Taking the recent Ashes as a yardstick for comparison, Australia had 20 fifty plus scores, out of which 9 were converted into centuries. England's conversion rate though pales in comparison as they converted only 3 of their 16 fifty plus scores into hundreds. The prime culprit behind this is none other than the skipper himself, Joe Root.

Joe Root, without doubt, is one of the best batsmen across all formats. However where he falls way behind his counterparts is his poor conversion of fifties into match-winning tons. He has scored 38 fifties and only 13 hundreds in Tests, in no way befitting a player of his class.

This has also rubbed onto his teammates, who seemed to have developed the habit of getting in and getting out once set. England cannot expect to win matches when their batsmen fail to score big hundreds to set up the game for the bowlers.

#2 Shaky and insecure top-order

CA XI v England - Four Day Tour Match: Day 2
How many more matches will we see these two opening together?

England has problems running all through their top order. The runs have dried up from Alastair Cook's bat, and more technical problems seem to be popping up game after game. Some people are even questioning his presence in the side and rightly so.

However, England has an even bigger problem at the other side as they failed to identify an opener to replace the big boots of Andrew Strauss. They have used twelve players in the opening slot and are nowhere close to finding the answer. It seems that it's only a matter of time before Mark Stoneman faces the ax too.

They have struggled to replace Jonathan Trott and Ian Bell at No 3 and No 5 respectively. Ben Duckett, Tom Westley, James Vince are some of the names who have been tried at No 3 and have failed to live up to the hope. They must be looking for divine intervention to sort out these never-ending problems.

England doesn't have too many options ready to replace them and they'll have to dive deep into the county circuit to pick up replacements, and the signs aren't promising either.

#1 One dimensional pace bowling attack

Australia v England - First Test: Day 5
The pace attack has flattered to deceive away from home

Stuart Broad and James Anderson have taken over 770 wickets between them in matches that they have featured together and displaced the highly celebrated pair of Curtly Ambrose and Courtney Walsh to become the most successful new-ball attack ever.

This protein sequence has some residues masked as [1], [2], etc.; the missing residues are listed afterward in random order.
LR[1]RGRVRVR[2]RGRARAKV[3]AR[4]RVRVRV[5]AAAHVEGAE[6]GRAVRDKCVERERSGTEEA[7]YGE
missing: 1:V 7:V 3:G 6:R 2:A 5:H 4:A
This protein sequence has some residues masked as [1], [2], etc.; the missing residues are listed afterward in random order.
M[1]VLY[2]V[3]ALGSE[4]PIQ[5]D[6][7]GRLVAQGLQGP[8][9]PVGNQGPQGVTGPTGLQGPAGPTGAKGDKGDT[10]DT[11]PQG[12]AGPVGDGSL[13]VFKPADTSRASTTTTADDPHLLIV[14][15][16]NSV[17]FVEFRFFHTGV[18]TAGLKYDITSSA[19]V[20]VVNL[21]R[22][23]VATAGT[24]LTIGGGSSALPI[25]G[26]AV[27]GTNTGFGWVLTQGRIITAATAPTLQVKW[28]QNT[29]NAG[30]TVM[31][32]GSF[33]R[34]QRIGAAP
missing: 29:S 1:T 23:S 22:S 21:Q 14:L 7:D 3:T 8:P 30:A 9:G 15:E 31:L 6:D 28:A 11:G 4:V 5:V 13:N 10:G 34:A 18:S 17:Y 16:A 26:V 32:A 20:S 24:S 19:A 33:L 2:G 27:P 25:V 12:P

However, all good things come to an end and so it seems here too. Anderson and Broad have terrorized batsmen in England and even when they have toured South Africa, but they have failed to exert their dominance in other countries over the past two years.

Chris Woakes, Jake Ball and Craig Overton, the pacers that form the supporting cast are nowhere near the level of Broad and Anderson. The bigger problem here is that all these bowlers are good in overcast conditions in England and South Africa, which aid seam movement and swing but they are treated like club-level bowlers overseas. This is because there is no penetration in this one-dimensional bowling attack.

All of them are right-arm medium pacers with none of them having the pace and bounce of a Starc or a Cummins or a Rabada or a Wagner. It's shocking that England have come to a tour Down Under without fast bowlers capable of bowling fast and hitting the batsmen hard.

Mark Wood is the only bowler who offers something different to this attack, as he is capable of hitting the 90mph mark. However, fitness issues have plagued him from the time he made his debut and this has meant he has hardly ever had a long run in the playing XI. England will have to wrap him in cotton wool to ensure that he's on the pitch playing the important games. They will also have to identify a left-arm pacer to provide some variation to this one-dimensional pace attack.